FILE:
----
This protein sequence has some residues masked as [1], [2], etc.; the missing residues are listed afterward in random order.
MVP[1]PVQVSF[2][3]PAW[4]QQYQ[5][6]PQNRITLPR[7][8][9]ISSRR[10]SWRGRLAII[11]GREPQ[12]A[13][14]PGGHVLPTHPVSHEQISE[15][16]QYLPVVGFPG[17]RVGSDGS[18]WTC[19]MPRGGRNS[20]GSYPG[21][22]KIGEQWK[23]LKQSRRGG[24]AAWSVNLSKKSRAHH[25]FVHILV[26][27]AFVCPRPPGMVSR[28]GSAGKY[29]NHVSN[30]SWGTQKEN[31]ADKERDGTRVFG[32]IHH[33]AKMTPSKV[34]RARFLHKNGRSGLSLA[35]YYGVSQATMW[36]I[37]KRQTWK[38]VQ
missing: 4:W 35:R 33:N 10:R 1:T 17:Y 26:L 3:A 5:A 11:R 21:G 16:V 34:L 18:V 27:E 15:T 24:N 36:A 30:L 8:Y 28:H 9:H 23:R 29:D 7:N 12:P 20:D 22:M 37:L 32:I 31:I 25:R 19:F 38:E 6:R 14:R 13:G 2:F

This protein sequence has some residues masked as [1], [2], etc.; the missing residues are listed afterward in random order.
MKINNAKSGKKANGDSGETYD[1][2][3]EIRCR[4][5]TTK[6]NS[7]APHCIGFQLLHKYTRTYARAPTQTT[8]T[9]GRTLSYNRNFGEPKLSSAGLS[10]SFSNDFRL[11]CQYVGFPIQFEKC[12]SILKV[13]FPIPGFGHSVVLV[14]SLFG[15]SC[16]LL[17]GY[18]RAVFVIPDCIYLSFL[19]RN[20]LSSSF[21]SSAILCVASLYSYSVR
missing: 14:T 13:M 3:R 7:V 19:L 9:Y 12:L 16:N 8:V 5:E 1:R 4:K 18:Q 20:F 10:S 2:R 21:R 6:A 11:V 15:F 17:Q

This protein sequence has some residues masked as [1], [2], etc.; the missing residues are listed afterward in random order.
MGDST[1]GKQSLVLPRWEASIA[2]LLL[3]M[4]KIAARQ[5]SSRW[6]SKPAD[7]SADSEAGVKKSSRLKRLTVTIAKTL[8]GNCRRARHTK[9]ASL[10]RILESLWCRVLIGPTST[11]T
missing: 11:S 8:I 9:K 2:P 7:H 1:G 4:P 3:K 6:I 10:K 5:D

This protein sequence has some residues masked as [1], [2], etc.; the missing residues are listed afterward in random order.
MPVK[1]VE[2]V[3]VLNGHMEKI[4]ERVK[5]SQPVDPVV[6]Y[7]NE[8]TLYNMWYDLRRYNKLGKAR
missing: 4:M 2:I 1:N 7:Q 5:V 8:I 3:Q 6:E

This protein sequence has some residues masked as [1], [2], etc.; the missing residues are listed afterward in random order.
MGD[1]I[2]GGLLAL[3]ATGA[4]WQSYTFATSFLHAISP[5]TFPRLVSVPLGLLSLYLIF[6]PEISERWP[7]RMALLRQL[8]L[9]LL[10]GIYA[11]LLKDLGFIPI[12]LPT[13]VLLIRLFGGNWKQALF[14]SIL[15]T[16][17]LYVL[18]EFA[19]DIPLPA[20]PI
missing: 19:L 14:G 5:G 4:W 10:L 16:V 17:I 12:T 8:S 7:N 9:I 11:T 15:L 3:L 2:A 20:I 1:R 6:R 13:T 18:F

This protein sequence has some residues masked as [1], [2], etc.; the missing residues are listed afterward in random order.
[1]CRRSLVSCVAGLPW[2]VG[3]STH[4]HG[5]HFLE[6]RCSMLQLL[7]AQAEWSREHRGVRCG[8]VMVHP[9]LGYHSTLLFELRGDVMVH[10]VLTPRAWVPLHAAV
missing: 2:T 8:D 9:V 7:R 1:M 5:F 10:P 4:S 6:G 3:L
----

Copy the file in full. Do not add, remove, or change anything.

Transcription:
This protein sequence has some residues masked as [1], [2], etc.; the missing residues are listed afterward in random order.
MVP[1]PVQVSF[2][3]PAW[4]QQYQ[5][6]PQNRITLPR[7][8][9]ISSRR[10]SWRGRLAII[11]GREPQ[12]A[13][14]PGGHVLPTHPVSHEQISE[15][16]QYLPVVGFPG[17]RVGSDGS[18]WTC[19]MPRGGRNS[20]GSYPG[21][22]KIGEQWK[23]LKQSRRGG[24]AAWSVNLSKKSRAHH[25]FVHILV[26][27]AFVCPRPPGMVSR[28]GSAGKY[29]NHVSN[30]SWGTQKEN[31]ADKERDGTRVFG[32]IHH[33]AKMTPSKV[34]RARFLHKNGRSGLSLA[35]YYGVSQATMW[36]I[37]KRQTWK[38]VQ
missing: 4:W 35:R 33:N 10:R 1:T 17:Y 26:L 3:A 5:A 11:R 21:G 16:V 34:L 18:V 27:E 15:T 24:N 36:A 30:L 8:Y 28:H 9:H 23:R 29:D 7:N 12:P 20:D 22:M 37:L 32:I 31:I 25:R 19:F 38:E 6:R 14:R 13:G 2:F

This protein sequence has some residues masked as [1], [2], etc.; the missing residues are listed afterward in random order.
MKINNAKSGKKANGDSGETYD[1][2][3]EIRCR[4][5]TTK[6]NS[7]APHCIGFQLLHKYTRTYARAPTQTT[8]T[9]GRTLSYNRNFGEPKLSSAGLS[10]SFSNDFRL[11]CQYVGFPIQFEKC[12]SILKV[13]FPIPGFGHSVVLV[14]SLFG[15]SC[16]LL[17]GY[18]RAVFVIPDCIYLSFL[19]RN[20]LSSSF[21]SSAILCVASLYSYSVR
missing: 14:T 13:M 3:R 7:V 19:L 9:Y 12:L 16:N 8:V 5:E 1:R 4:K 18:Q 20:F 10:S 2:R 21:R 6:A 11:V 15:F 17:Q

This protein sequence has some residues masked as [1], [2], etc.; the missing residues are listed afterward in random order.
MGDST[1]GKQSLVLPRWEASIA[2]LLL[3]M[4]KIAARQ[5]SSRW[6]SKPAD[7]SADSEAGVKKSSRLKRLTVTIAKTL[8]GNCRRARHTK[9]ASL[10]RILESLWCRVLIGPTST[11]T
missing: 11:S 8:I 9:K 2:P 7:H 1:G 4:P 3:K 6:I 10:K 5:D

This protein sequence has some residues masked as [1], [2], etc.; the missing residues are listed afterward in random order.
MPVK[1]VE[2]V[3]VLNGHMEKI[4]ERVK[5]SQPVDPVV[6]Y[7]NE[8]TLYNMWYDLRRYNKLGKAR
missing: 4:M 2:I 1:N 7:Q 5:V 8:I 3:Q 6:E

This protein sequence has some residues masked as [1], [2], etc.; the missing residues are listed afterward in random order.
MGD[1]I[2]GGLLAL[3]ATGA[4]WQSYTFATSFLHAISP[5]TFPRLVSVPLGLLSLYLIF[6]PEISERWP[7]RMALLRQL[8]L[9]LL[10]GIYA[11]LLKDLGFIPI[12]LPT[13]VLLIRLFGGNWKQALF[14]SIL[15]T[16][17]LYVL[18]EFA[19]DIPLPA[20]PI
missing: 19:L 14:G 5:G 4:W 10:L 16:V 17:I 12:T 8:S 7:N 9:I 11:T 15:L 3:L 2:A 20:I 1:R 6:R 13:T 18:F

This protein sequence has some residues masked as [1], [2], etc.; the missing residues are listed afterward in random order.
[1]CRRSLVSCVAGLPW[2]VG[3]STH[4]HG[5]HFLE[6]RCSMLQLL[7]AQAEWSREHRGVRCG[8]VMVHP[9]LGYHSTLLFELRGDVMVH[10]VLTPRAWVPLHAAV
missing: 2:T 8:D 9:V 7:R 1:M 5:F 10:P 4:S 6:G 3:L